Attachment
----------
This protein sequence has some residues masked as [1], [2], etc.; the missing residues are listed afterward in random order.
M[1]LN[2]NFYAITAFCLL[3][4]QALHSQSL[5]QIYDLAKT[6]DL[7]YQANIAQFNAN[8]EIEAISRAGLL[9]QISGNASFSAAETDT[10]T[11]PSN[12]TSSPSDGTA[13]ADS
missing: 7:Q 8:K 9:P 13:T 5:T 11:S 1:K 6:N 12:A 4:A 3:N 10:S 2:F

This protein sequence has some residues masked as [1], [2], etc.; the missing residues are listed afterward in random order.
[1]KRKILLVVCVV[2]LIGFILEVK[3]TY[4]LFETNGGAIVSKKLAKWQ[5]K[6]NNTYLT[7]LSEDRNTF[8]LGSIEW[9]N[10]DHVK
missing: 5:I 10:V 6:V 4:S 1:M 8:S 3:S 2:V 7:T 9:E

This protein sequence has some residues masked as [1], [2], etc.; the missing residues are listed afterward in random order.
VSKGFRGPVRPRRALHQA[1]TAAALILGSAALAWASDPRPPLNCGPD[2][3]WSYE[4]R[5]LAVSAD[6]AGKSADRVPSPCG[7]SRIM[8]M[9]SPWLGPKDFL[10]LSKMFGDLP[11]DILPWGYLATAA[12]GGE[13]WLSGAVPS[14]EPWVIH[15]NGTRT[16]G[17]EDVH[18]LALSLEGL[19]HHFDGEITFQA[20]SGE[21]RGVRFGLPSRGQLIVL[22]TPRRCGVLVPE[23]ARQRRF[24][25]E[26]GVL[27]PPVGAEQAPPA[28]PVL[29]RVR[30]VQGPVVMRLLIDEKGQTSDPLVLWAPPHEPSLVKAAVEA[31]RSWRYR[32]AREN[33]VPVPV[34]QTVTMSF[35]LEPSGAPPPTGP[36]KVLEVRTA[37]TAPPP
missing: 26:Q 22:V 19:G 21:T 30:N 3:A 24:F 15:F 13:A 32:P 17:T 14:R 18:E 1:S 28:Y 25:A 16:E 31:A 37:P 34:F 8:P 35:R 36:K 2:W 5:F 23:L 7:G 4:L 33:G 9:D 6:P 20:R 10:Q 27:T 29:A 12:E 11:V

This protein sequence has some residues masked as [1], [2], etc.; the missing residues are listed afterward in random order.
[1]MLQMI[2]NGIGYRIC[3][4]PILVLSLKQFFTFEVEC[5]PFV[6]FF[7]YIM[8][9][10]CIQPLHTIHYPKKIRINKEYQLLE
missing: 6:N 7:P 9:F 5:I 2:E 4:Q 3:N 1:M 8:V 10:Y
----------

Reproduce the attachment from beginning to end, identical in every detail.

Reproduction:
This protein sequence has some residues masked as [1], [2], etc.; the missing residues are listed afterward in random order.
M[1]LN[2]NFYAITAFCLL[3][4]QALHSQSL[5]QIYDLAKT[6]DL[7]YQANIAQFNAN[8]EIEAISRAGLL[9]QISGNASFSAAETDT[10]T[11]PSN[12]TSSPSDGTA[13]ADS
missing: 7:Q 8:K 9:P 13:T 5:T 11:S 1:K 6:N 12:A 4:A 3:N 10:S 2:F

This protein sequence has some residues masked as [1], [2], etc.; the missing residues are listed afterward in random order.
[1]KRKILLVVCVV[2]LIGFILEVK[3]TY[4]LFETNGGAIVSKKLAKWQ[5]K[6]NNTYLT[7]LSEDRNTF[8]LGSIEW[9]N[10]DHVK
missing: 5:I 10:V 6:V 4:S 1:M 8:S 3:S 2:V 7:T 9:E

This protein sequence has some residues masked as [1], [2], etc.; the missing residues are listed afterward in random order.
VSKGFRGPVRPRRALHQA[1]TAAALILGSAALAWASDPRPPLNCGPD[2][3]WSYE[4]R[5]LAVSAD[6]AGKSADRVPSPCG[7]SRIM[8]M[9]SPWLGPKDFL[10]LSKMFGDLP[11]DILPWGYLATAA[12]GGE[13]WLSGAVPS[14]EPWVIH[15]NGTRT[16]G[17]EDVH[18]LALSLEGL[19]HHFDGEITFQA[20]SGE[21]RGVRFGLPSRGQLIVL[22]TPRRCGVLVPE[23]ARQRRF[24][25]E[26]GVL[27]PPVGAEQAPPA[28]PVL[29]RVR[30]VQGPVVMRLLIDEKGQTSDPLVLWAPPHEPSLVKAAVEA[31]RSWRYR[32]AREN[33]VPVPV[34]QTVTMSF[35]LEPSGAPPPTGP[36]KVLEVRTA[37]TAPPP
missing: 26:Q 22:V 19:G 21:T 30:N 3:A 24:F 15:F 13:A 32:P 17:T 14:R 18:E 1:S 28:Y 25:A 16:E 31:A 37:P 34:F 8:P 35:R 36:K 2:W 5:F 23:L 7:G 4:L 33:G 9:D 6:P 20:R 10:Q 27:T 29:A 12:E 11:V

This protein sequence has some residues masked as [1], [2], etc.; the missing residues are listed afterward in random order.
[1]MLQMI[2]NGIGYRIC[3][4]PILVLSLKQFFTFEVEC[5]PFV[6]FF[7]YIM[8][9][10]CIQPLHTIHYPKKIRINKEYQLLE
missing: 6:N 7:P 9:F 5:I 2:E 4:Q 3:N 1:M 8:V 10:Y